Reply To: Pressure Vs Flow

Home Forums Public Forums General Plumbing Pressure Vs Flow Reply To: Pressure Vs Flow


In reply to message posted by Harold Kestenholz:
However, to continue the postulation: If the flow rate through a pipe is governed by a restriction at the outlet end of the pipe, removing the restriction can make the flow increase in the pipe even though the pressure drops. This variable is based on where the restriction that governs flow is located. This effect can be seen when the pressure drops as a tap is opened to increase flow.

Thus bumblebees can fly.

Exactly Grass hopper


Depending on the flow rate required and the available pressure as you cannot supply a 8″ water main with a 2 ” pipe even with a lot of pressure if the 8″ pipe is fully open.

YOU CANNOT compress water so thus you can only get a certain amount of volume in a given sized pipe.

Think about a pump sucking air from a water main Where does this air come from if indeed the pipe s full of water?

Friction losses and head loss (.434) plus the “Force” if taken into consideration would confuse the Frauds in P&H

Here let me give you an example ask an off the Wallfraud to explain the following.

Say you have a pipe 110 ft high and its 8″ diameter ask these P&H non trainables what is the hydrostatic “pressure” at the base ?

Then ask what is the “force” and see what answers you get on a list that is supposed to have “professionals” on here giving basic answers to simple plumbing questions.

The origional question was very valid and a great topic for helpers to learn that rweal plumbing is not a hit and miss application.

The folks dabbling in these fields without a formal education from a real trade schools are just handymen getting over on the public.

A jetter giving 3,000 PSI through a 3/4″ inch hose will also give me 3,000 PSI through an 1/8th inch hose But if I should increase the orifice size of the nozzles my pressure MAY drop but I know my volume would increase.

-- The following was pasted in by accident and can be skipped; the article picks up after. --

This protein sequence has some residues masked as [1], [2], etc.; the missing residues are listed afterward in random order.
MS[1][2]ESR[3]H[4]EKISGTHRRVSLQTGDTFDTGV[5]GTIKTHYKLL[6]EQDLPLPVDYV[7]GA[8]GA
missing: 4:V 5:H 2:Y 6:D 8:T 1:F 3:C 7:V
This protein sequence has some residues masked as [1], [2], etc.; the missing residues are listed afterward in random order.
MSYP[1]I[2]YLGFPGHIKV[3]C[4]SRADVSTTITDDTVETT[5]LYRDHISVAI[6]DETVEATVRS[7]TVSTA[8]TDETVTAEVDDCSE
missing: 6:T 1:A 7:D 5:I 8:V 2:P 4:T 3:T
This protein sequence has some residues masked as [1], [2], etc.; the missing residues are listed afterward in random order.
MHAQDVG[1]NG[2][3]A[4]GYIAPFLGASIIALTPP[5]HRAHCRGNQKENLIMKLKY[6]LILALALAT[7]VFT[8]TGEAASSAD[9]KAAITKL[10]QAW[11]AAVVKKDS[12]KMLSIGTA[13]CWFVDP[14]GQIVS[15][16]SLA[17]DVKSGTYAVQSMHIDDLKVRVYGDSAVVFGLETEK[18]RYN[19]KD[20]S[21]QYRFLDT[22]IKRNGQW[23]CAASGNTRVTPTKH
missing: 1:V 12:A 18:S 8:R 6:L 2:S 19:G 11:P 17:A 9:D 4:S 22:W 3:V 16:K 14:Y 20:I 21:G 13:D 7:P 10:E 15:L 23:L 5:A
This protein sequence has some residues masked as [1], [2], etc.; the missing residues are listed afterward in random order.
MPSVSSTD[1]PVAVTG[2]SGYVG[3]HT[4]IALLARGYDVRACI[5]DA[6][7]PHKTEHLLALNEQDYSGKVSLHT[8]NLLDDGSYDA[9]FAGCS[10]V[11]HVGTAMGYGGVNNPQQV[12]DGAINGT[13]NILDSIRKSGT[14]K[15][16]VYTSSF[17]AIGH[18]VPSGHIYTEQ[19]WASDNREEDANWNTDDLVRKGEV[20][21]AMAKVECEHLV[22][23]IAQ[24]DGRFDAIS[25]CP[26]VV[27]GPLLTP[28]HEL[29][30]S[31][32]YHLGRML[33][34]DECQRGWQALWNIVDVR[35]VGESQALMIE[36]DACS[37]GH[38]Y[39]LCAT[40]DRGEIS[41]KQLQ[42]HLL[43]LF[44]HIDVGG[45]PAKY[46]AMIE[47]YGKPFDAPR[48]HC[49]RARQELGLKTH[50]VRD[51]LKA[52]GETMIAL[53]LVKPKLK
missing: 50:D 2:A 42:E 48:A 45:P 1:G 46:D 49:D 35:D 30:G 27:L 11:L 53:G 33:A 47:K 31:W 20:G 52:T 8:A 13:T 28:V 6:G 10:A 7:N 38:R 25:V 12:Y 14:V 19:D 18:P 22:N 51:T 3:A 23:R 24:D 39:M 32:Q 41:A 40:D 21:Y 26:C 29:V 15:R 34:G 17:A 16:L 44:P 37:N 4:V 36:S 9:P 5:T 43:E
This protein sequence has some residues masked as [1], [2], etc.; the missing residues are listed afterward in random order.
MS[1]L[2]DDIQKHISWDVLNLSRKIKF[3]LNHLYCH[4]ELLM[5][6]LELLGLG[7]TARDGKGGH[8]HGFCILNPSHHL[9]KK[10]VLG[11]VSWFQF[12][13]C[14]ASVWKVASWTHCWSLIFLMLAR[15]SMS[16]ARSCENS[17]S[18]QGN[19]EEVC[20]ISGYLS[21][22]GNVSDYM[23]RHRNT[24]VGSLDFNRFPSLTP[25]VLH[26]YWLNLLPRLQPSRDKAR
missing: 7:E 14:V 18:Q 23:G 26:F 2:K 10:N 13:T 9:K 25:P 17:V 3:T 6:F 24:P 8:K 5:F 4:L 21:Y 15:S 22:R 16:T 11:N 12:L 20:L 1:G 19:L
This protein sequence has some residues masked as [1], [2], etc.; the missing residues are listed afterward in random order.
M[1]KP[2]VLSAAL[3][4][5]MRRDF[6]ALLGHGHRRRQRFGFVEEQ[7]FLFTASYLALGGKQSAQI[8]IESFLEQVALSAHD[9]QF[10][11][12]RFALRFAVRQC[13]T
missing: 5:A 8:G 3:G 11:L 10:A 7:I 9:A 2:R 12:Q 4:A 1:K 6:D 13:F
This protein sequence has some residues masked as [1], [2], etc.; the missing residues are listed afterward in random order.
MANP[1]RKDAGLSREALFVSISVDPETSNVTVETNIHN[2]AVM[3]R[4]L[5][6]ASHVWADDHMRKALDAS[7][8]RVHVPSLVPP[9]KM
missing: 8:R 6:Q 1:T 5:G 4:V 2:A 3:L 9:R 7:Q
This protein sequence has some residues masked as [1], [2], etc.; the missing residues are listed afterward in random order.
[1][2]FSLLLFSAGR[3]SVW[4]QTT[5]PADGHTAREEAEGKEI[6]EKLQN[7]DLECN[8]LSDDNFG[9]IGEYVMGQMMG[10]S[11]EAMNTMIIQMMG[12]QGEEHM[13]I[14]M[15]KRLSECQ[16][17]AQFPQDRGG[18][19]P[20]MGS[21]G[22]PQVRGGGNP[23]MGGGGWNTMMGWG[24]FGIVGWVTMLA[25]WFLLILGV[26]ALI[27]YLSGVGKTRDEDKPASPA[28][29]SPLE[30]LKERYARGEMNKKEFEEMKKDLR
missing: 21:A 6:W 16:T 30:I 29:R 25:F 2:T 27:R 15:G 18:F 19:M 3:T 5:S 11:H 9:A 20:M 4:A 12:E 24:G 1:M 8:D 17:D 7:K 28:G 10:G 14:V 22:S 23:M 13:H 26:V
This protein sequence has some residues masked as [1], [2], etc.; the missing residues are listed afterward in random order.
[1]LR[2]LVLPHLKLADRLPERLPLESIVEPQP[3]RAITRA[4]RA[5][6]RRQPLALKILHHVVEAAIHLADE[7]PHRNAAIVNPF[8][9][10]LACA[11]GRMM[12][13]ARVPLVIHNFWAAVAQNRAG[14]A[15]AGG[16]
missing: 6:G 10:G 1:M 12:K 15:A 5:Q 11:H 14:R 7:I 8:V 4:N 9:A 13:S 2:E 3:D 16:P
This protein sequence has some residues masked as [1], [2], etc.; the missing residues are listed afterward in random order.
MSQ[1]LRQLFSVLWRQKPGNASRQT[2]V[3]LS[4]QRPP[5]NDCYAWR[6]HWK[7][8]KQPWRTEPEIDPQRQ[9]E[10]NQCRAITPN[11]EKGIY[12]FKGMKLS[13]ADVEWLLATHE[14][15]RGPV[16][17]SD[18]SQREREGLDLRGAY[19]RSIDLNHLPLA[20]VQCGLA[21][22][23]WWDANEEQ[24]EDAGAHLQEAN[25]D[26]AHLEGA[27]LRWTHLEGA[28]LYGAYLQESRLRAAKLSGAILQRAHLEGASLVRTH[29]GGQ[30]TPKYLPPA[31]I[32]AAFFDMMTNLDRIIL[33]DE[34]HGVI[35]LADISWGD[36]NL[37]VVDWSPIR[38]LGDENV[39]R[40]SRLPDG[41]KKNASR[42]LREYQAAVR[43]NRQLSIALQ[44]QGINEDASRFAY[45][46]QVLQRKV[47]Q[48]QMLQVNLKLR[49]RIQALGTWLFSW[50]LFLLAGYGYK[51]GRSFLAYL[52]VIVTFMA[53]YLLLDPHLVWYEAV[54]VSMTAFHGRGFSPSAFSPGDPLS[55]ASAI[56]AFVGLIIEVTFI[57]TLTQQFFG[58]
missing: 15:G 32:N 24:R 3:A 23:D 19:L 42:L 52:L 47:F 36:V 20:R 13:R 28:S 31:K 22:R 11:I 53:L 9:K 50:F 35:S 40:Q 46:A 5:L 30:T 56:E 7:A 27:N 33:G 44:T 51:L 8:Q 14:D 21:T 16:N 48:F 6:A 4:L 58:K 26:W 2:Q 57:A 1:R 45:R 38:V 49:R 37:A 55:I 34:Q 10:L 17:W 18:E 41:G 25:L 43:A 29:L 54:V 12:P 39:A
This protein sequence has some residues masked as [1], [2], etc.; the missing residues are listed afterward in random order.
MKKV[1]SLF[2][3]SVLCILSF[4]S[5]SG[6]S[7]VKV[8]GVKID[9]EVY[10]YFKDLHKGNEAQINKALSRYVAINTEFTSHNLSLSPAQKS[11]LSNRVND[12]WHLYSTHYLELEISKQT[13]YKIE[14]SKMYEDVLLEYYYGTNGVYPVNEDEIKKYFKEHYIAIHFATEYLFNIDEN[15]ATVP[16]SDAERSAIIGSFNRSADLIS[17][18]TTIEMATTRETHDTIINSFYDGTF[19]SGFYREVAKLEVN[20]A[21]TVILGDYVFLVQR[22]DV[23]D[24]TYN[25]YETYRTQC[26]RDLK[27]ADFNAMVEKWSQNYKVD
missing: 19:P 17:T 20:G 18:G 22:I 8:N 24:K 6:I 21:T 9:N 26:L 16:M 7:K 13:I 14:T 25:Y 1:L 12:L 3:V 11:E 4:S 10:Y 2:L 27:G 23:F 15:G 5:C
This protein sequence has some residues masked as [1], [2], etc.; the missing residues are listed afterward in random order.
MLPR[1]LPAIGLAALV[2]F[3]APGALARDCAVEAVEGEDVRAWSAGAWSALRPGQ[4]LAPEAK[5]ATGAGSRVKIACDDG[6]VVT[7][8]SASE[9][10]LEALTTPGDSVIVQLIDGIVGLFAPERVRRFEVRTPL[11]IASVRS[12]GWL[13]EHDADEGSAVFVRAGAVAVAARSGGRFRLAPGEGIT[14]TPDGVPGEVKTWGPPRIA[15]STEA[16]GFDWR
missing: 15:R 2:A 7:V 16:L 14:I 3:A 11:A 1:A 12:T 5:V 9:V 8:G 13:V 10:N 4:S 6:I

Pressure drop is not a given on all systems.

As a Master plumber and a Master Fire Suppression piping contractor (NFPA RULES) WE hydrostatically design our systems to keep flow losses to a minimum with the velocity to remain in safe limits.

“Plumbing” one has to know about sanitary,storm and water piping velocities as all of these are different.

Could you imagine taking a P&H guy and asking them to tell you the speed of STEAM for example flying in a vacuum system.

Ask the average P&H bum to tell you how a boiler on a roof 33 Stories works to supply heat to the entire building STEAM ot hydronics or a combination there of.

Harold these so called trades can get as complicated as anyone wants them if they are willing to ask the right questions rather then knocking someone for knowing something.

Every single day I learn something new like the new systems used for fire supression systems or steam operated elevators which I recently saw.

Harold thank you again for one heck of a web site you have created, this site should atleast make the average home owner much more aware of options in design then some of the unemployables out there unlicensed heating folks are dabbling in.

Thank you Harold for a most enjoyable discussion.

Im still learning so please be patient with me.

Pin It on Pinterest

Share This